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collected hits

Posted : 9 years, 1 month ago on 2 September 2009 06:53 (A review of Then and Now: 1964-2004)

The Who pioneered some of the stage antics that are common today among rock musicians. Of course you can't appreciate their wild performance on a CD but you can get the whole message on this issue. No collection of rock is complete without My Generation, The Kids are Alright, I Can See For Miles, Pinball Wizard. I'm especially fond of their instrumental arrangement on "I Can See for Miles" which adds so much suspense and intensity to a rather simple lyric. I never considered Pete Townsend a great guitarist but he sure knows how to sell the tune! Many of the lyrics speak eloquently and poignantly to the innocent teenybopper mentality. But when you get to "Won't Be Fooled Again", they've wised up to the ways of the world. In this tune they're in Bob Dylan's club. You may have noticed that The Who are on the short list of greatest rock recordings and so they deserve a listen if not a place in your collection. Get the video to see them in action but the CD allows you to hear some great lyrics.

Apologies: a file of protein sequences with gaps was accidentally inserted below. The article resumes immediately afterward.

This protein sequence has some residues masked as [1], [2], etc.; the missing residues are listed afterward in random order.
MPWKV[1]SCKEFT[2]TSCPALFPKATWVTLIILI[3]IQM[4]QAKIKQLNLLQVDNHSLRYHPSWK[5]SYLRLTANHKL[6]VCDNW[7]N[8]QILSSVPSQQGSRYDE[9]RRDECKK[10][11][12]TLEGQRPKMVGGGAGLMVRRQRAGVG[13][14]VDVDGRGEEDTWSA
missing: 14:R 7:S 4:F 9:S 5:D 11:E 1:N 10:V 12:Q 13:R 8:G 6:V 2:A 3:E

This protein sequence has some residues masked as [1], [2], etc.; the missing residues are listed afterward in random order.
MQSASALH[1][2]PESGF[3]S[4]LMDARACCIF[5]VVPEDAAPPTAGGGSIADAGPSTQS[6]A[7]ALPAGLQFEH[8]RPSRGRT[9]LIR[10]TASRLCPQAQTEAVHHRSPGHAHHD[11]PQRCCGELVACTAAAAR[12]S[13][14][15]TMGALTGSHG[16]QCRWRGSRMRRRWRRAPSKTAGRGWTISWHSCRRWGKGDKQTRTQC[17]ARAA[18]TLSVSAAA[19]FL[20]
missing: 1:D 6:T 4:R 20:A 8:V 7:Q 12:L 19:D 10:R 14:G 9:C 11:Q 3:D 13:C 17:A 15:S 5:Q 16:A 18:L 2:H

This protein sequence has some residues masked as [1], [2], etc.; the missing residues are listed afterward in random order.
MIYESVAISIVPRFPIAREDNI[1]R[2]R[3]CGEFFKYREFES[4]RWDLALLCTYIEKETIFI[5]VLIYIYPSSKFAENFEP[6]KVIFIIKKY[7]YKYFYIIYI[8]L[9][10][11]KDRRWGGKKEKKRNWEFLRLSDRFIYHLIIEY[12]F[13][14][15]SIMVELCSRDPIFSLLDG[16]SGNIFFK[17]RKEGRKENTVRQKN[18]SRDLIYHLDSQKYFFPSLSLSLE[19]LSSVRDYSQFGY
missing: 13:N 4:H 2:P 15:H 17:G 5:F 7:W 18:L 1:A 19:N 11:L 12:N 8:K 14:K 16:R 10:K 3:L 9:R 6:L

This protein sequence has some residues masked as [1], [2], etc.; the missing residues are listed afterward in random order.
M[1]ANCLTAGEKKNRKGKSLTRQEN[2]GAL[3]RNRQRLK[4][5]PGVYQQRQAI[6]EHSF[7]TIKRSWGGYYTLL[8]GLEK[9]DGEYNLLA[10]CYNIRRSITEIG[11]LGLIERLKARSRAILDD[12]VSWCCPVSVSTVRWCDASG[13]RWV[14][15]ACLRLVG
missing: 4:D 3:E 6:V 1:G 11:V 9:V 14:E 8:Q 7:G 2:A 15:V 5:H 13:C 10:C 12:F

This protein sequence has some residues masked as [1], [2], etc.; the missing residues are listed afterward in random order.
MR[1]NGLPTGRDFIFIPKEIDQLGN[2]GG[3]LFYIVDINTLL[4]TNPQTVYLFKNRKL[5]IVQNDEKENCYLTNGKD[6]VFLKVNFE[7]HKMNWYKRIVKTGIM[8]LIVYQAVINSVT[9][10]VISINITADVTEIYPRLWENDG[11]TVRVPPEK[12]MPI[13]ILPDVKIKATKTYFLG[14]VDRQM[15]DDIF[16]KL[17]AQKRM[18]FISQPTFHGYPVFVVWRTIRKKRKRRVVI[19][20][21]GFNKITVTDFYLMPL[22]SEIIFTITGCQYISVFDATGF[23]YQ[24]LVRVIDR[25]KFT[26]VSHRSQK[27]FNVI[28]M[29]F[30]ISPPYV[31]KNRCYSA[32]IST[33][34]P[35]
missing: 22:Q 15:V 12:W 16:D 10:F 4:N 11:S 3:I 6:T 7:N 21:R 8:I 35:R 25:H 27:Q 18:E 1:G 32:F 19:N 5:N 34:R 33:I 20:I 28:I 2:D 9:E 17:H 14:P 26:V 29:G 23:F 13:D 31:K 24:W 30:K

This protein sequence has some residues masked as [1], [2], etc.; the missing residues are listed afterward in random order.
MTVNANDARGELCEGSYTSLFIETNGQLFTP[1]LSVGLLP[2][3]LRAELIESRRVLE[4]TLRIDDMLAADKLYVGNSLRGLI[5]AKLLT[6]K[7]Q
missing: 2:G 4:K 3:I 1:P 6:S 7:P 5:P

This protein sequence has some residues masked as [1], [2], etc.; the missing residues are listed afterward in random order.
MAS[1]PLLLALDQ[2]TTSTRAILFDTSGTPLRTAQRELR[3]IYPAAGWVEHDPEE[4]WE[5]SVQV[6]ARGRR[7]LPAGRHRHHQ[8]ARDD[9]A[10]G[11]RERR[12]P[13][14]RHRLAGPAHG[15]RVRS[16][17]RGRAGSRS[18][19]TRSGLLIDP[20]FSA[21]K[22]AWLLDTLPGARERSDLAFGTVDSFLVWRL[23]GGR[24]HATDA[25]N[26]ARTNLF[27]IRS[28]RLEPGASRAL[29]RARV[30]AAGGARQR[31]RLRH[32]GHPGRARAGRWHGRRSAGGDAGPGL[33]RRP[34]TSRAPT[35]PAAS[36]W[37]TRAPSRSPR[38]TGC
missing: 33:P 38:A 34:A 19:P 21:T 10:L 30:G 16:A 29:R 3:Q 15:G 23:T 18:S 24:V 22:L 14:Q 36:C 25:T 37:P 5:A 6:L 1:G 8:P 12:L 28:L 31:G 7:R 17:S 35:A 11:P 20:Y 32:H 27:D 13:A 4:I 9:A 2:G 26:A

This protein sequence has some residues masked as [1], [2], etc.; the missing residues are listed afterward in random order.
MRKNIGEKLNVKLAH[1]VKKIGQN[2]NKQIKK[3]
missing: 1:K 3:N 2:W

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Maiden Voyage for sure

Posted : 11 years, 4 months ago on 10 June 2007 05:16 (A review of Maiden Voyage)